2022-01-06 12:09:07 UTC
This is what is most difficult to do in the theory of relativity.
Explaining to the housewife that she has to bring back carrots, potatoes,
and two red peppers from the market is very easy.
And she will understand it easily. Explaining the theory of relativity is
more difficult, even if the equations are trivial.
The point is, it's jam-packed with counterintuitive phenomena and little
One of the most famous pitfalls in the history of this theory has been the
confusion that all scientists have made between the notion of chronotropy
and the notion of measuring time by a given watch.
It's not the same thing.
If one thinks that it is the same thing, a paradox, that is to say a pure
absurdity, will immediately appear. We call this paradox that no one has
ever been able to solve (except by shouting from the rooftops that it has
been solved without having solved anything at all) the real paradox of
Indeed, to say that time passes less quickly for the two twins is absurd.
This is FACTLY absurd. The error stems from the confusion between
measurements taken by watches and the chronotropy of watches.
I want the chronotropy to be reciprocally lower on the other watch: To'=
To/sqrt(1-v²/c²) and that this phenomenon is constant and invariable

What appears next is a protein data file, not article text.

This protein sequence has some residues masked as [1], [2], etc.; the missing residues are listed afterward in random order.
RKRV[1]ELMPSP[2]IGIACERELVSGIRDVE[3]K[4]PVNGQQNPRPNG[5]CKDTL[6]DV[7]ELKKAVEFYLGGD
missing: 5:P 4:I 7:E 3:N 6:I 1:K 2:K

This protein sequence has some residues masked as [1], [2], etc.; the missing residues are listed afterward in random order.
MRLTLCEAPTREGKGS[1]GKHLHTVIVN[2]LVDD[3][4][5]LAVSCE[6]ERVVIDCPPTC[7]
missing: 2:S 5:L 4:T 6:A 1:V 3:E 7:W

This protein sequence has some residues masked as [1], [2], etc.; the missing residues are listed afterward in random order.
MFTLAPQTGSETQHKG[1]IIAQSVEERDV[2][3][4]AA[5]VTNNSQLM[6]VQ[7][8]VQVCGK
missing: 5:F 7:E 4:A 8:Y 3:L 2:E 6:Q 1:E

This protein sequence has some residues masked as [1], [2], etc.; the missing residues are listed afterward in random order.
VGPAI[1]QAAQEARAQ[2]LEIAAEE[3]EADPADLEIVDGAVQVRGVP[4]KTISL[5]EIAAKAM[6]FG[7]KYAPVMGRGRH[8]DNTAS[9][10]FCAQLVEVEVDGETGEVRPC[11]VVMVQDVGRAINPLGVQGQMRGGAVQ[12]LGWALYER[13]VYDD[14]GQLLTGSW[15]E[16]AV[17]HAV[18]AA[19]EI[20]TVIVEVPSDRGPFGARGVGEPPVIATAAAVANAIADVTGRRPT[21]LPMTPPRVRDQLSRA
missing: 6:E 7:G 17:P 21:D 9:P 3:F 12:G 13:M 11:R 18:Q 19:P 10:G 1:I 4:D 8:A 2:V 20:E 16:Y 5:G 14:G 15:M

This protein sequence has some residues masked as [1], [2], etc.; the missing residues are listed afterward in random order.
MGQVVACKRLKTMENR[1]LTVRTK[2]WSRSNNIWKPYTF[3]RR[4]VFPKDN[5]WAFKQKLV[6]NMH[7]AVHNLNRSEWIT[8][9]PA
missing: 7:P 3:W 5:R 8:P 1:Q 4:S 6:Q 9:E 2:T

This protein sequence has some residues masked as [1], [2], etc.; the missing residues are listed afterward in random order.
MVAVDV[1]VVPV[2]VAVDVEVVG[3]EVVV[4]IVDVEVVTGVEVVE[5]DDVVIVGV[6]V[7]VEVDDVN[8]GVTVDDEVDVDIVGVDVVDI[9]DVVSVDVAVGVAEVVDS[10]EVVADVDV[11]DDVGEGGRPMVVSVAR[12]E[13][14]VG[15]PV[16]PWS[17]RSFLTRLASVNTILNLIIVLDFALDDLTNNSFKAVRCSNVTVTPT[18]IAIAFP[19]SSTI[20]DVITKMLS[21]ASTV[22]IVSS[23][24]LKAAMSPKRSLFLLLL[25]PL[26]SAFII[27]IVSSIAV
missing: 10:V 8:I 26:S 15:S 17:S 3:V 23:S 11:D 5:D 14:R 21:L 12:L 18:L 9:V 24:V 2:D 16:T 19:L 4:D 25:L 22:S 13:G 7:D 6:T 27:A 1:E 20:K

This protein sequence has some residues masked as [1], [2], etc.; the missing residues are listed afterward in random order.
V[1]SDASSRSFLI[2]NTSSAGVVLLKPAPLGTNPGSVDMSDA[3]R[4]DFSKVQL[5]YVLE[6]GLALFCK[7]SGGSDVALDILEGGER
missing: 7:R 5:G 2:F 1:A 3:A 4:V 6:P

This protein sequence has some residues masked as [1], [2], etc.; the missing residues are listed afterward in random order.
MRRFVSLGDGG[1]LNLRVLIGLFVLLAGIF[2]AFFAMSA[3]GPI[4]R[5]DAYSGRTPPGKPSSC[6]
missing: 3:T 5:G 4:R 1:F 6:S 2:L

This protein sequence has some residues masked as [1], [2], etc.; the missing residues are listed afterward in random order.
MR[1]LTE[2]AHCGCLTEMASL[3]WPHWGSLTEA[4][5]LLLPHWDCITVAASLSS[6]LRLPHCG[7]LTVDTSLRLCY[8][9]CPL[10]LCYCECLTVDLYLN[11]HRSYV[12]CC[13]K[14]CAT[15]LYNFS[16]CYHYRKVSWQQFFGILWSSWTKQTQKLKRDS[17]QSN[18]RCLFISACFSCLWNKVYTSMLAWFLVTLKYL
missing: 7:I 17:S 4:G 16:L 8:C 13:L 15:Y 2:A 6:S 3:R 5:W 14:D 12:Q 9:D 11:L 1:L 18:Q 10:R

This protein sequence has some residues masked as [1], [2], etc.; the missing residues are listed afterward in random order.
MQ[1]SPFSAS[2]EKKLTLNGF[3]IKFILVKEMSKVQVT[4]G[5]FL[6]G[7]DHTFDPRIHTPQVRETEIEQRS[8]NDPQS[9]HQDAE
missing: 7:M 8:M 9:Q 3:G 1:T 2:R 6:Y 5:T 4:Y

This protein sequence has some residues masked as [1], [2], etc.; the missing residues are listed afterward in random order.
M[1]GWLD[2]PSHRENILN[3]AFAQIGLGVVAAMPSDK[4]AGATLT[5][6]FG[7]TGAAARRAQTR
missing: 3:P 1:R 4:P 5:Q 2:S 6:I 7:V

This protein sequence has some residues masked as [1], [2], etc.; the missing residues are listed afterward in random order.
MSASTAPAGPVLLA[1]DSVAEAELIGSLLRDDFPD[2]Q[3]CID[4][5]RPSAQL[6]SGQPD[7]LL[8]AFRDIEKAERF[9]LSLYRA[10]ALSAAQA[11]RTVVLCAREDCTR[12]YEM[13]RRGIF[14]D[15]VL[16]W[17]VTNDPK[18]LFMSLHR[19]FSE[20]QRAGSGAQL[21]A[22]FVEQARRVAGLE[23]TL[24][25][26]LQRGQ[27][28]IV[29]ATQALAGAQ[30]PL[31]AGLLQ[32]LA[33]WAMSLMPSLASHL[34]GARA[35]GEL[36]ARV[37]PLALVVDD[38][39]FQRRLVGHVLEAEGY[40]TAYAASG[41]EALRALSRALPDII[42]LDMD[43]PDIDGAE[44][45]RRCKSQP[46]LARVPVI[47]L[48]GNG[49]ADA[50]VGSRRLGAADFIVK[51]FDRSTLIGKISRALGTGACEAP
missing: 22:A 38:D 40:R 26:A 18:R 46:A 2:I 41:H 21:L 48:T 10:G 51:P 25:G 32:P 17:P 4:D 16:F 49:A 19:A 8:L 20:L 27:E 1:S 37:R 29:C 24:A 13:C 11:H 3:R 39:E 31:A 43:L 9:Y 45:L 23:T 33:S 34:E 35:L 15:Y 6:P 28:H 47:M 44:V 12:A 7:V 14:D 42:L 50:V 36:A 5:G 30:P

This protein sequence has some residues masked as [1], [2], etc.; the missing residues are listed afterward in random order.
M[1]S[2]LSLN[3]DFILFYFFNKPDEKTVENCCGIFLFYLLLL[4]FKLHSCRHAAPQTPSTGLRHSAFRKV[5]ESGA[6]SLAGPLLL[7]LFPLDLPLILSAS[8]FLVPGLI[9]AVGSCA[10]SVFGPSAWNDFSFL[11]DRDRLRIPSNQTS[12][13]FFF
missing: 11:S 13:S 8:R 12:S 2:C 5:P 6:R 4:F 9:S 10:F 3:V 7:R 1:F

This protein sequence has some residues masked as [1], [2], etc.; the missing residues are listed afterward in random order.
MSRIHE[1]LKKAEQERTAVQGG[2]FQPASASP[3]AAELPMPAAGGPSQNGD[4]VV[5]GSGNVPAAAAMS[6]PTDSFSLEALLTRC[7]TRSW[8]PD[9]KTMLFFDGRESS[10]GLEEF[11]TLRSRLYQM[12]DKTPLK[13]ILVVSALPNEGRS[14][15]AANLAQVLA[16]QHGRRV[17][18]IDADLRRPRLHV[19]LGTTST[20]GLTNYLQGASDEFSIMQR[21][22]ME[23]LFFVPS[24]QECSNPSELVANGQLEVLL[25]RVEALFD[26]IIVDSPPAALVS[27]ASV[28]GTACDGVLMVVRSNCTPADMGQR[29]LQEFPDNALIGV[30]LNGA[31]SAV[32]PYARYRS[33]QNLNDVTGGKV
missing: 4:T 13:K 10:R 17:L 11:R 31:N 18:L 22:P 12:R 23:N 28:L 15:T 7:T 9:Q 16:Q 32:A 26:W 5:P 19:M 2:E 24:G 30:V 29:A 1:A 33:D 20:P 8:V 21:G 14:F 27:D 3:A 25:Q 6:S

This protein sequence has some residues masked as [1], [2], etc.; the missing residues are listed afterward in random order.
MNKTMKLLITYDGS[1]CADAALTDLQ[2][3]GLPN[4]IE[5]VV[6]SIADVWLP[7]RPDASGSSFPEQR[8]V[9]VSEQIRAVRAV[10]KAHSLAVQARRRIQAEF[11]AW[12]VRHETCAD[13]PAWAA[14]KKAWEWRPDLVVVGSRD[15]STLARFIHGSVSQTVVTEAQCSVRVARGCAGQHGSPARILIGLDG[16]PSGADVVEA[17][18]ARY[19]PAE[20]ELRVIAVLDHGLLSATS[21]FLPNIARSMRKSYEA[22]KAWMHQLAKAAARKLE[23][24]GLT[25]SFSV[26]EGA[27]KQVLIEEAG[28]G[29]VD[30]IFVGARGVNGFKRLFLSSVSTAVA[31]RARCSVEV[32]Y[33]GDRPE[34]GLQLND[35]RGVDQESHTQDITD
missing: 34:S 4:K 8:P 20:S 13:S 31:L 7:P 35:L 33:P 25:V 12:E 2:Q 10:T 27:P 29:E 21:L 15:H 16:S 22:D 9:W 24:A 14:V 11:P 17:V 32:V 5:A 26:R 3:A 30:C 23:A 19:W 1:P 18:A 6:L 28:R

with the direction of movement of the observers.
But it is not the same with the time that these watches are going to note.
We must not forget that chronotropy is not the only measure to take into
account, but that the universal anisotropy must also be taken into
account: crossing space is not ONLY moving away in space is also crossing
time, it is also really moving away in the past of the other. Let t'=
The real equation therefore becomes:
t'= t (1+cosµ.v/c)/sqrt(1-v²/c²)
There is no longer any paradox.
Although the watches have a chronotropy which makes the other watch really
beat and reciprocally less quickly, in the end, the effect on the times
themselves is not reciprocal, which would be, it is true, totally absurd.
, and the road open to all the critics of the world's cranks. And we could
only agree with them.